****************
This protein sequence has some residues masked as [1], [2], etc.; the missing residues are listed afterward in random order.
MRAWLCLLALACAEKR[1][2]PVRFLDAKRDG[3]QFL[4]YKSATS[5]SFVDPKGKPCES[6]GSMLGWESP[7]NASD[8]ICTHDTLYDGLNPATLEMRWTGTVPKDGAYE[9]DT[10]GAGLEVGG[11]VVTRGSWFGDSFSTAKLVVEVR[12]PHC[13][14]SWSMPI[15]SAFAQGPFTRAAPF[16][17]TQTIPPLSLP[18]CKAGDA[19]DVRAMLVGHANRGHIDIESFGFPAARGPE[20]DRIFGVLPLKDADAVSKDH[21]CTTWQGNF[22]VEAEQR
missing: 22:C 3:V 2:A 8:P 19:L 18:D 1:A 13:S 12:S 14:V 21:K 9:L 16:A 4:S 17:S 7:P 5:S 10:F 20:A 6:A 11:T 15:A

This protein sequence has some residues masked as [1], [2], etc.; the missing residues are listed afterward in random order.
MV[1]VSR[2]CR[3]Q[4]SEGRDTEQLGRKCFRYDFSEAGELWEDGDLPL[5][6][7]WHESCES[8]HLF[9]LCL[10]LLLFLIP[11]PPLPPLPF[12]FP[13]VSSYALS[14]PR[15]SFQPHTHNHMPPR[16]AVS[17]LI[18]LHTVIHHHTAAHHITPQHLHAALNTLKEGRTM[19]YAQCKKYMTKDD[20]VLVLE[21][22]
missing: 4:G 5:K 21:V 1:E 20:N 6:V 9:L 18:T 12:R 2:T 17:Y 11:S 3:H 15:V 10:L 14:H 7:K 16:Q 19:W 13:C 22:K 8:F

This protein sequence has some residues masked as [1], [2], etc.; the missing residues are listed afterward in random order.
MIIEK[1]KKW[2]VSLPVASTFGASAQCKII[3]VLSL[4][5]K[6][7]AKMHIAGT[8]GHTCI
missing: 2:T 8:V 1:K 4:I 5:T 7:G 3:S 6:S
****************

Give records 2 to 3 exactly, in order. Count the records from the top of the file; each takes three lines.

This protein sequence has some residues masked as [1], [2], etc.; the missing residues are listed afterward in random order.
MV[1]VSR[2]CR[3]Q[4]SEGRDTEQLGRKCFRYDFSEAGELWEDGDLPL[5][6][7]WHESCES[8]HLF[9]LCL[10]LLLFLIP[11]PPLPPLPF[12]FP[13]VSSYALS[14]PR[15]SFQPHTHNHMPPR[16]AVS[17]LI[18]LHTVIHHHTAAHHITPQHLHAALNTLKEGRTM[19]YAQCKKYMTKDD[20]VLVLE[21][22]
missing: 4:G 5:K 21:V 1:E 20:N 6:V 9:L 18:T 12:R 2:T 17:Y 11:S 3:H 15:V 10:L 14:H 7:K 16:Q 19:W 13:C 22:K 8:F

This protein sequence has some residues masked as [1], [2], etc.; the missing residues are listed afterward in random order.
MIIEK[1]KKW[2]VSLPVASTFGASAQCKII[3]VLSL[4][5]K[6][7]AKMHIAGT[8]GHTCI
missing: 2:T 8:V 1:K 4:I 5:T 7:G 3:S 6:S